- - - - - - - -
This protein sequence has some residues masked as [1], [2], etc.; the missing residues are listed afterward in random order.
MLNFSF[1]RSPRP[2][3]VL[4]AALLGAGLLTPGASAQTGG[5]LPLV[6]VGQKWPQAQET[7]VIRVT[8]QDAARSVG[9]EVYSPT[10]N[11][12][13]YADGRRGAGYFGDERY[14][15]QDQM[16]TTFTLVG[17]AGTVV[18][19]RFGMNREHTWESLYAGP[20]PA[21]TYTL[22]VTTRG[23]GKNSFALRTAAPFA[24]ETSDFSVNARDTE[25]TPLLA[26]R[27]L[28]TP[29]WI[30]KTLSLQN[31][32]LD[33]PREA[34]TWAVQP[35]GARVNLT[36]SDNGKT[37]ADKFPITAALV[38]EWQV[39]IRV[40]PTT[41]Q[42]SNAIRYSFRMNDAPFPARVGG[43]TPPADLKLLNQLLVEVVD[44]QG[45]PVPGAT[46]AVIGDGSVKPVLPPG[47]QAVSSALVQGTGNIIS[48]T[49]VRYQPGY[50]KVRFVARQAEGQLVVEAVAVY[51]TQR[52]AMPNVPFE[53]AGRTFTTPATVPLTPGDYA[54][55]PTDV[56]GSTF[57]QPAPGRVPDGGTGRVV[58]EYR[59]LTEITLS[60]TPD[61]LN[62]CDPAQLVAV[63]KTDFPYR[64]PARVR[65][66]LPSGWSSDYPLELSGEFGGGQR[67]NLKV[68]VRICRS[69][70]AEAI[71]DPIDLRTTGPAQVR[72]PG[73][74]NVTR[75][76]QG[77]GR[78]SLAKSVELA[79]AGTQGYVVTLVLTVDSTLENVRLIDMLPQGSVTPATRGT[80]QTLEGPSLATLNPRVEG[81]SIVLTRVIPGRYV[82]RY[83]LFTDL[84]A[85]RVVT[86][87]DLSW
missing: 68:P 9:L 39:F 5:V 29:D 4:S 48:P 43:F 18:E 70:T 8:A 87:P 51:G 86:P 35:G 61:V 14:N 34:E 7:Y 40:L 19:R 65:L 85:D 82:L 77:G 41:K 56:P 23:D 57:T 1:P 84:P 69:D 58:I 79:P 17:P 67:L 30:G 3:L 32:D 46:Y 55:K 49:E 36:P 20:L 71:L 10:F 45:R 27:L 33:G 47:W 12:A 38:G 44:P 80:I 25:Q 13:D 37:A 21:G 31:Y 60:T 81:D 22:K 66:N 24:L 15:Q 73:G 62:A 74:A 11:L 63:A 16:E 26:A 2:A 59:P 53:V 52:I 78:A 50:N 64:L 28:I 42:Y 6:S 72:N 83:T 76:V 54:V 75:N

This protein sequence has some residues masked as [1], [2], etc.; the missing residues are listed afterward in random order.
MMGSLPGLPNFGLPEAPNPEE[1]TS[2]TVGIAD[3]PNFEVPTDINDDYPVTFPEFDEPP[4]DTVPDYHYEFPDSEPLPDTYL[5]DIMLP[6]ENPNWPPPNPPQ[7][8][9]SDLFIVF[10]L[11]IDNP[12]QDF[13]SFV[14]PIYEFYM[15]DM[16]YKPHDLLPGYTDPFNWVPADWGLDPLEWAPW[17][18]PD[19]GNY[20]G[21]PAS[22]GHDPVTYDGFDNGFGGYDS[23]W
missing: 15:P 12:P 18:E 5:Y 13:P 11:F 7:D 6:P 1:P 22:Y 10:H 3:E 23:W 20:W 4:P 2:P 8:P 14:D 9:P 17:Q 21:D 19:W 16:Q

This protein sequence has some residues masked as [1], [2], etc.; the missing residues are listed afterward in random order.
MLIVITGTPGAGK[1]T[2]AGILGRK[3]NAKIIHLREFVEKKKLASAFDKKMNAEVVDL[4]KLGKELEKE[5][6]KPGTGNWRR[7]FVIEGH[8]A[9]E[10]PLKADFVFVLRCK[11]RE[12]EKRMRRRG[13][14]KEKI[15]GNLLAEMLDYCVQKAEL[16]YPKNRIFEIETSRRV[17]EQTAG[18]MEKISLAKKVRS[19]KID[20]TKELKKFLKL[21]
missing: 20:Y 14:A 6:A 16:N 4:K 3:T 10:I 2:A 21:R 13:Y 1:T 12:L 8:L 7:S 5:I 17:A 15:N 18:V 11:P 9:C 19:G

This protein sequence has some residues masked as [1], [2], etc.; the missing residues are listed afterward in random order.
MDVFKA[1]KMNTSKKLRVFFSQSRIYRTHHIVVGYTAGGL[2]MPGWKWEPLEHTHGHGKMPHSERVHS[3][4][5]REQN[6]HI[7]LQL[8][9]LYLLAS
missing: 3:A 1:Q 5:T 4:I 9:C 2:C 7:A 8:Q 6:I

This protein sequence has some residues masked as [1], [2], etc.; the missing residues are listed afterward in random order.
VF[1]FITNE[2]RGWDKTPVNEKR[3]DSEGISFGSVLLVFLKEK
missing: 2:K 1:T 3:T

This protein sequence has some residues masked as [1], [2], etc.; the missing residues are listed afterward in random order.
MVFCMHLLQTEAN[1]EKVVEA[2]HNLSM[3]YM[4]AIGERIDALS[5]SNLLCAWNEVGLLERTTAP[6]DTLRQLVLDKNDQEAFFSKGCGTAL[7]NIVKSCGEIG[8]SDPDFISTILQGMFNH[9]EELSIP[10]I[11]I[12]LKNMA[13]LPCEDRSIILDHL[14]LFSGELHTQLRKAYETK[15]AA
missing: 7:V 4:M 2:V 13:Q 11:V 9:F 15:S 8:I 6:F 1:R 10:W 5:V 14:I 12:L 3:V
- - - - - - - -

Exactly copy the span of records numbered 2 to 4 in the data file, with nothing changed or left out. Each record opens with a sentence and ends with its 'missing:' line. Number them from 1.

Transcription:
This protein sequence has some residues masked as [1], [2], etc.; the missing residues are listed afterward in random order.
MMGSLPGLPNFGLPEAPNPEE[1]TS[2]TVGIAD[3]PNFEVPTDINDDYPVTFPEFDEPP[4]DTVPDYHYEFPDSEPLPDTYL[5]DIMLP[6]ENPNWPPPNPPQ[7][8][9]SDLFIVF[10]L[11]IDNP[12]QDF[13]SFV[14]PIYEFYM[15]DM[16]YKPHDLLPGYTDPFNWVPADWGLDPLEWAPW[17][18]PD[19]GNY[20]G[21]PAS[22]GHDPVTYDGFDNGFGGYDS[23]W
missing: 15:P 12:P 18:E 5:Y 13:P 11:F 7:D 6:P 1:P 22:Y 10:H 3:E 23:W 20:W 4:P 2:P 8:P 14:D 9:P 17:Q 21:D 19:W 16:Q

This protein sequence has some residues masked as [1], [2], etc.; the missing residues are listed afterward in random order.
MLIVITGTPGAGK[1]T[2]AGILGRK[3]NAKIIHLREFVEKKKLASAFDKKMNAEVVDL[4]KLGKELEKE[5][6]KPGTGNWRR[7]FVIEGH[8]A[9]E[10]PLKADFVFVLRCK[11]RE[12]EKRMRRRG[13][14]KEKI[15]GNLLAEMLDYCVQKAEL[16]YPKNRIFEIETSRRV[17]EQTAG[18]MEKISLAKKVRS[19]KID[20]TKELKKFLKL[21]
missing: 20:Y 14:A 6:A 16:N 4:K 3:T 10:I 2:A 21:R 13:Y 1:T 12:L 8:L 7:S 5:I 17:A 15:N 18:V 11:P 9:C 19:G

This protein sequence has some residues masked as [1], [2], etc.; the missing residues are listed afterward in random order.
MDVFKA[1]KMNTSKKLRVFFSQSRIYRTHHIVVGYTAGGL[2]MPGWKWEPLEHTHGHGKMPHSERVHS[3][4][5]REQN[6]HI[7]LQL[8][9]LYLLAS
missing: 3:A 1:Q 5:T 4:I 9:C 2:C 7:A 8:Q 6:I